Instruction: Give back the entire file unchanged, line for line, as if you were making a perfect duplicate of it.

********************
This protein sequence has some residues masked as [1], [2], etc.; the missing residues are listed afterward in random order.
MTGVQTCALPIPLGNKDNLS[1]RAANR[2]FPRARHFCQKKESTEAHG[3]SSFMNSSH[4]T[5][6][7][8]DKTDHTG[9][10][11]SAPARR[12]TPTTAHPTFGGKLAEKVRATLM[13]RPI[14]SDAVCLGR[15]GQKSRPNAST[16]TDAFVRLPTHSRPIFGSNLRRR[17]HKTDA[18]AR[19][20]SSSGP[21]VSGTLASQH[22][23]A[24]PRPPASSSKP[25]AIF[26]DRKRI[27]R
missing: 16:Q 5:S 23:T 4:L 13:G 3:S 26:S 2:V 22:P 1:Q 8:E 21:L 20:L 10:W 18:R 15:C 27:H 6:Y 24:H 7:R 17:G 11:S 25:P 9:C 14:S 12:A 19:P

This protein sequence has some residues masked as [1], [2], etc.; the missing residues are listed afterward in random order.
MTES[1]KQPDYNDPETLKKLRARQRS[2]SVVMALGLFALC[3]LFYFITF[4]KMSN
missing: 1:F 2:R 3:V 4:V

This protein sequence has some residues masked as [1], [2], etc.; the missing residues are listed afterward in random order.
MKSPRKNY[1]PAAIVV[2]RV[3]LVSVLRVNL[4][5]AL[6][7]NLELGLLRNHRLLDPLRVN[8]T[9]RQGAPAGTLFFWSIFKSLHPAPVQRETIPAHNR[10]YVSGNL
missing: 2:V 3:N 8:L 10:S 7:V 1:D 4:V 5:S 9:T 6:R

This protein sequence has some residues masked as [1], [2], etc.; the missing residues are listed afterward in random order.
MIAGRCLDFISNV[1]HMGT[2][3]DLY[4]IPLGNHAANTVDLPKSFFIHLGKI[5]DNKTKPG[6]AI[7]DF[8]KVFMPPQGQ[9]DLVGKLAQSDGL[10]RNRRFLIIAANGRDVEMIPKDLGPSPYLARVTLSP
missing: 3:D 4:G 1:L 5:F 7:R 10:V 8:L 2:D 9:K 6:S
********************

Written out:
This protein sequence has some residues masked as [1], [2], etc.; the missing residues are listed afterward in random order.
MTGVQTCALPIPLGNKDNLS[1]RAANR[2]FPRARHFCQKKESTEAHG[3]SSFMNSSH[4]T[5][6][7][8]DKTDHTG[9][10][11]SAPARR[12]TPTTAHPTFGGKLAEKVRATLM[13]RPI[14]SDAVCLGR[15]GQKSRPNAST[16]TDAFVRLPTHSRPIFGSNLRRR[17]HKTDA[18]AR[19][20]SSSGP[21]VSGTLASQH[22][23]A[24]PRPPASSSKP[25]AIF[26]DRKRI[27]R
missing: 16:Q 5:S 23:T 4:L 13:G 3:S 26:S 2:V 22:P 1:Q 8:E 21:L 20:L 10:W 18:R 15:C 27:H 6:Y 24:H 7:R 17:G 11:S 25:P 9:C 14:S 12:A 19:P

This protein sequence has some residues masked as [1], [2], etc.; the missing residues are listed afterward in random order.
MTES[1]KQPDYNDPETLKKLRARQRS[2]SVVMALGLFALC[3]LFYFITF[4]KMSN
missing: 1:F 2:R 3:V 4:V

This protein sequence has some residues masked as [1], [2], etc.; the missing residues are listed afterward in random order.
MKSPRKNY[1]PAAIVV[2]RV[3]LVSVLRVNL[4][5]AL[6][7]NLELGLLRNHRLLDPLRVN[8]T[9]RQGAPAGTLFFWSIFKSLHPAPVQRETIPAHNR[10]YVSGNL
missing: 2:V 3:N 8:L 10:S 7:V 1:D 4:V 5:S 9:T 6:R

This protein sequence has some residues masked as [1], [2], etc.; the missing residues are listed afterward in random order.
MIAGRCLDFISNV[1]HMGT[2][3]DLY[4]IPLGNHAANTVDLPKSFFIHLGKI[5]DNKTKPG[6]AI[7]DF[8]KVFMPPQGQ[9]DLVGKLAQSDGL[10]RNRRFLIIAANGRDVEMIPKDLGPSPYLARVTLSP
missing: 3:D 4:G 1:L 5:F 7:R 10:V 8:L 2:D 9:K 6:S